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on 23 September 2015
This book should come with a warning sticker: DO NOT READ ON PUBLIC TRANSPORT, a warning to be taken seriously unless you want your fellow passengers to give you scared looks and start trying to fund a seat further away from you as you snort, guffaw and shriek with uncontrollable laughter. (Though it could be a good way to ensure you get an entire railway carriage to yourself.) I say this as one who has read countless 'comic' novels while unable to raise so much as a smirk. Murdo, however, has me hooting every paragraph or so.
Of course it helps if you are familiar with life as lived in the West Highlands and Islands of Scotland, where eccentricity is treated as normal, and if you are lucky enough to live there (I do; smug face) you will recognise many of your friends and neighbours. (Murdo's political prospectus is only very marginally less loony than the real one we receive every year from one local candidate, believe me.) But even if you've never been north of Neasden there is much to enjoy about this engagingly crackpot character.
Of course, like all true crackpots, Murdo regards himself as supremely rational, the only sane man left in a crazy universe, desperately trying to rid his neighbours of such lunatic ideas as geography, public toilets and the like. (In Mudo's island-centric view there is no need for public toilets since every house has a lavatory and if you are 'caught short' away from home you should simply knock on a door and ask to use theirs, thus increasing neighbourliness and social harmony.)
It's said that Murdo character is Iain Cnrichton Smith's alter ego, but I'd say he is the alter ego of any abnormal, well-balanced person. Read these short stories and dream of how your life could be if only you, too, had the courage to wear a red hat at all times, and discourse on Kafka with baffled neighbours.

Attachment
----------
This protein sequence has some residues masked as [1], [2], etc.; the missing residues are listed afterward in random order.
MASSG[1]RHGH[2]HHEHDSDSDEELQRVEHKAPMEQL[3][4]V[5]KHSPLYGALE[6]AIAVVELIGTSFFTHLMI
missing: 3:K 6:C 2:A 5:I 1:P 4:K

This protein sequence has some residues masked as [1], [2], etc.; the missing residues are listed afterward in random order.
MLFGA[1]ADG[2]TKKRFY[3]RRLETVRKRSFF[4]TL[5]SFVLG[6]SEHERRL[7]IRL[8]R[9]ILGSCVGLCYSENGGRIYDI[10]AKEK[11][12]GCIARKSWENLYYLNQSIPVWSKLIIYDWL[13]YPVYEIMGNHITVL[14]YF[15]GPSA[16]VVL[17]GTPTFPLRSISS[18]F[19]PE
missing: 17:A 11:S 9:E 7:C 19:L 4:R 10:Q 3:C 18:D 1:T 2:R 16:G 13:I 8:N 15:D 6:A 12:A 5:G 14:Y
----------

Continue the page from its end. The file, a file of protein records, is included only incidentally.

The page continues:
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on 8 February 2016
i have fond memories of a time when i was privileged to hear iain crichton smith read a chapter from this book at a gathering in glasgow many years ago, what made it special was that he could barely contain himself as he was reading and laughed all the way through it, he was so infectious and his audience were in stitches, just thinking about it makes me want to look it out and read it again , great book.
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on 16 October 2005
An incredibly funny and well observed collection of stories, rants and ramblings some of which I believe is autobiographical and much of it first published as newspaper columns. No it is not a serious classic in the way that Consider the Lilies obviously is but I think that somewhat misses the point. I laughed an uncountable number of times!
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